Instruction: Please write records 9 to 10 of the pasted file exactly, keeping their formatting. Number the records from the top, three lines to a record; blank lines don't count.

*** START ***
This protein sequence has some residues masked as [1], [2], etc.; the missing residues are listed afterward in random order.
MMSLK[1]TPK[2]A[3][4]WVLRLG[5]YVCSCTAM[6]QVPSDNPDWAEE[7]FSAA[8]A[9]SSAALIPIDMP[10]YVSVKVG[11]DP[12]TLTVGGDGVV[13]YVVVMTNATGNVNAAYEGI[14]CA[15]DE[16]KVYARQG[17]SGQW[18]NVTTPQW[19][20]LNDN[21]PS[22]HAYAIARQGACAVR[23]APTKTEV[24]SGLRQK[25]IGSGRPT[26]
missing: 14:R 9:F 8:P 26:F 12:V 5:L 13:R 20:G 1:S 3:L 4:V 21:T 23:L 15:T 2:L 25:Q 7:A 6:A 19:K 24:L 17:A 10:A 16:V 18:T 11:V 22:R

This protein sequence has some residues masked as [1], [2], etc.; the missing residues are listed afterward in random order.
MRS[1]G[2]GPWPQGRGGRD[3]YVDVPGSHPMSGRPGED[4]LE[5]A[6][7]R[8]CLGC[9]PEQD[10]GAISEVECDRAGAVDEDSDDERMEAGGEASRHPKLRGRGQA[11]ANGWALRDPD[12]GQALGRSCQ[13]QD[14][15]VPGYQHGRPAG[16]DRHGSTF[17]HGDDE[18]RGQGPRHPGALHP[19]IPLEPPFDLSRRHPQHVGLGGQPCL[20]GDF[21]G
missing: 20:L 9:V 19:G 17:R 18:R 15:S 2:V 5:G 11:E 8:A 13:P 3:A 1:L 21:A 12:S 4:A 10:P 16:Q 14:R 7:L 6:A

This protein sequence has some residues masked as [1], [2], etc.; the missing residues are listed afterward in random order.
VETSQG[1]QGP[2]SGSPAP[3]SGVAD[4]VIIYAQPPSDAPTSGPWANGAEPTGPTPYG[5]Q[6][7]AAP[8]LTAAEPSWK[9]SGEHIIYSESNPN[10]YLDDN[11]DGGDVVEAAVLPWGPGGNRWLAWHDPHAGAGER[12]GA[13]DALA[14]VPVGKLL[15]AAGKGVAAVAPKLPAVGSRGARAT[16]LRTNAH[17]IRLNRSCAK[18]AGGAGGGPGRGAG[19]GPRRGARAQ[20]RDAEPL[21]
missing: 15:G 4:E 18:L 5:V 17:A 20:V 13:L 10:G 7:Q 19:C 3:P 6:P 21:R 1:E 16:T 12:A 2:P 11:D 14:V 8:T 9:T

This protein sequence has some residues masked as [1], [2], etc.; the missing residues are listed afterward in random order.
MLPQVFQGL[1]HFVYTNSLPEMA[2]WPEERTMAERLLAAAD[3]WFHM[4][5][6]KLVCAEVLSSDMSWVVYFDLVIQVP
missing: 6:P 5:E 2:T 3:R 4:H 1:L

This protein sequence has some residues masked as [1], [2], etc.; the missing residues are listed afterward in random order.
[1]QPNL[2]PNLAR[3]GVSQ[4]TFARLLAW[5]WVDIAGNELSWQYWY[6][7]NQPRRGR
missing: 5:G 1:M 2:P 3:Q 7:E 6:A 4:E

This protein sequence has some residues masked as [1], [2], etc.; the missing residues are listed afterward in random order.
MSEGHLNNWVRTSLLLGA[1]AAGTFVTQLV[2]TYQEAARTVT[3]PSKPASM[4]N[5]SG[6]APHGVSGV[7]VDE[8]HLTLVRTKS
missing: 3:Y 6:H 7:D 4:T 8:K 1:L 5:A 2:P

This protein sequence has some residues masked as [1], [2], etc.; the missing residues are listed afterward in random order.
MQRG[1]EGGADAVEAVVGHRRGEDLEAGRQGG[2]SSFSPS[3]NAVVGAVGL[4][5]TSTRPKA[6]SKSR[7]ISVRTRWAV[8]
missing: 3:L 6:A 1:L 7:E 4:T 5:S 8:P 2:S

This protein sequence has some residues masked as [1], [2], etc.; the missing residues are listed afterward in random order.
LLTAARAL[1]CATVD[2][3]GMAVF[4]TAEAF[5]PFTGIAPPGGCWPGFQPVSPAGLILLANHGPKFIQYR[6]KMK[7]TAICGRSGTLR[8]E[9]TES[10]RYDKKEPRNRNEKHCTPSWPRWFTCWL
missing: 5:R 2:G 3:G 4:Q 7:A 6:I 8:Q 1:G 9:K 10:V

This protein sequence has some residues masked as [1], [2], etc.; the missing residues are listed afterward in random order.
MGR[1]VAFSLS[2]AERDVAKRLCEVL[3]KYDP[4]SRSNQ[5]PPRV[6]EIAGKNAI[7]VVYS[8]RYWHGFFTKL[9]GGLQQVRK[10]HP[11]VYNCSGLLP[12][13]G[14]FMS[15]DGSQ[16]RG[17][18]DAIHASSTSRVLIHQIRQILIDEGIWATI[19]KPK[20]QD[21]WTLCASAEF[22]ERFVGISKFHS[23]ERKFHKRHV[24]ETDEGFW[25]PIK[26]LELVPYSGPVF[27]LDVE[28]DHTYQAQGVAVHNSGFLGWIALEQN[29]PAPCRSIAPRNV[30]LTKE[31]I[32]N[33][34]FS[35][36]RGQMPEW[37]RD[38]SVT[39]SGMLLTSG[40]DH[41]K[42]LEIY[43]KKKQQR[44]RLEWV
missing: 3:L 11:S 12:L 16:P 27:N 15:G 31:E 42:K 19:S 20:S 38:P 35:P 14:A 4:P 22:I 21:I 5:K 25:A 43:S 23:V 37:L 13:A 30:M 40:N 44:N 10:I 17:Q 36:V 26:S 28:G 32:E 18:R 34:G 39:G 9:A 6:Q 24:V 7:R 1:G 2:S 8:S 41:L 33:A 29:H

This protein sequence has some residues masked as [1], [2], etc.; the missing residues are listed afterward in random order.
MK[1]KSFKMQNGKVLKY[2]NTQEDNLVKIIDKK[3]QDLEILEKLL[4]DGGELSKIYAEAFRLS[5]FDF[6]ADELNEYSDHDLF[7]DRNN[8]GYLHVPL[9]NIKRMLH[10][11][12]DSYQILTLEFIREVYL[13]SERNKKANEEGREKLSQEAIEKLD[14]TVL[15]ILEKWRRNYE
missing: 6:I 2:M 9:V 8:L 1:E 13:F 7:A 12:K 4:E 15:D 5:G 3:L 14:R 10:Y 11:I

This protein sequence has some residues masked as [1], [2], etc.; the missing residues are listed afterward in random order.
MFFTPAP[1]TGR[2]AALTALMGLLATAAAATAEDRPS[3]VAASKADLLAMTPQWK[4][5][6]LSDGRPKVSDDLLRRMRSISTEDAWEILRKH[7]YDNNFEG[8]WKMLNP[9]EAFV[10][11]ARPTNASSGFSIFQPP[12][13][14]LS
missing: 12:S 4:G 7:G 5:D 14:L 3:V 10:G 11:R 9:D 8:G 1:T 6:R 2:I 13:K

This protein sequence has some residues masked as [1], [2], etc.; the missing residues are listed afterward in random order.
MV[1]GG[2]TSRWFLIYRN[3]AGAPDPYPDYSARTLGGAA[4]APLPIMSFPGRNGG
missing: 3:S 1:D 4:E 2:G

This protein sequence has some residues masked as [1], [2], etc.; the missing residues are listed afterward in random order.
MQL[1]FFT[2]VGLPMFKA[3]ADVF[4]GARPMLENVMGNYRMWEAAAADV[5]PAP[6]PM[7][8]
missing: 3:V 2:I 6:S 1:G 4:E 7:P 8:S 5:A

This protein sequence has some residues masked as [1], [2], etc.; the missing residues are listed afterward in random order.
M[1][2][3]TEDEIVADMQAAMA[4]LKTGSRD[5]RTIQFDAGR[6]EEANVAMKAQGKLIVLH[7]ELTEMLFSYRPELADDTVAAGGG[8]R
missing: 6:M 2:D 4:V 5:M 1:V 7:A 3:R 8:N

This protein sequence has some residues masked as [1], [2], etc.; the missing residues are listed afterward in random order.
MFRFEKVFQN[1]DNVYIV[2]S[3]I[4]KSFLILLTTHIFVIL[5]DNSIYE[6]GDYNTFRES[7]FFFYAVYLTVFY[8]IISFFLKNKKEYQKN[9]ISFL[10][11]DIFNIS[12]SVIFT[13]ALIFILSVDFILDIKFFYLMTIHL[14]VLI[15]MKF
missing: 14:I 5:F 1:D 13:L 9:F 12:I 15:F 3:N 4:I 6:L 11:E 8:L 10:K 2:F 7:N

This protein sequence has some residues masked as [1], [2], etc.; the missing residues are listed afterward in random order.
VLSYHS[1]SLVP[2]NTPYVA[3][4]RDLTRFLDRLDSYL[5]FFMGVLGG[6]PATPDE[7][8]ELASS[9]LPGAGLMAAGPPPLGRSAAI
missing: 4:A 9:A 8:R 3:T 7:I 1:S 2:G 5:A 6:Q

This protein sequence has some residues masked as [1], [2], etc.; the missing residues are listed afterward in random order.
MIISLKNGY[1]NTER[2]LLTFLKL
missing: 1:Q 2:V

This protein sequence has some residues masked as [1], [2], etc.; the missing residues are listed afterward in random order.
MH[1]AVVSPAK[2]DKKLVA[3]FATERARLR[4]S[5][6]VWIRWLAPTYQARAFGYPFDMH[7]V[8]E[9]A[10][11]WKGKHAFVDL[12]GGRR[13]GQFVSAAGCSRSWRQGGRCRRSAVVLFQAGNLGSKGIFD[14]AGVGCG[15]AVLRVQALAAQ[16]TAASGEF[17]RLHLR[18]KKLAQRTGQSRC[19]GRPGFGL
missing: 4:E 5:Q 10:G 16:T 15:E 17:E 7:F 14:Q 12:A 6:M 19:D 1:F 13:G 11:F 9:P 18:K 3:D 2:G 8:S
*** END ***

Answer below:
This protein sequence has some residues masked as [1], [2], etc.; the missing residues are listed afterward in random order.
MGR[1]VAFSLS[2]AERDVAKRLCEVL[3]KYDP[4]SRSNQ[5]PPRV[6]EIAGKNAI[7]VVYS[8]RYWHGFFTKL[9]GGLQQVRK[10]HP[11]VYNCSGLLP[12][13]G[14]FMS[15]DGSQ[16]RG[17][18]DAIHASSTSRVLIHQIRQILIDEGIWATI[19]KPK[20]QD[21]WTLCASAEF[22]ERFVGISKFHS[23]ERKFHKRHV[24]ETDEGFW[25]PIK[26]LELVPYSGPVF[27]LDVE[28]DHTYQAQGVAVHNSGFLGWIALEQN[29]PAPCRSIAPRNV[30]LTKE[31]I[32]N[33][34]FS[35][36]RGQMPEW[37]RD[38]SVT[39]SGMLLTSG[40]DH[41]K[42]LEIY[43]KKKQQR[44]RLEWV
missing: 3:L 11:S 12:L 16:P 27:N 15:G 31:E 42:K 19:S 20:S 38:P 35:P 14:A 4:P 22:I 21:I 5:K 25:A 43:S 23:V 37:L 13:A 30:M 40:N 44:N 10:I 17:Q 36:V 26:S 28:G 32:E 18:R 34:G 39:G 9:A 6:Q 24:V 7:R 1:G 2:S 8:S 41:L 33:A 29:H

This protein sequence has some residues masked as [1], [2], etc.; the missing residues are listed afterward in random order.
MK[1]KSFKMQNGKVLKY[2]NTQEDNLVKIIDKK[3]QDLEILEKLL[4]DGGELSKIYAEAFRLS[5]FDF[6]ADELNEYSDHDLF[7]DRNN[8]GYLHVPL[9]NIKRMLH[10][11][12]DSYQILTLEFIREVYL[13]SERNKKANEEGREKLSQEAIEKLD[14]TVL[15]ILEKWRRNYE
missing: 6:I 2:M 9:V 8:L 1:E 13:F 7:A 12:K 4:E 15:D 5:G 3:L 14:R 10:Y 11:I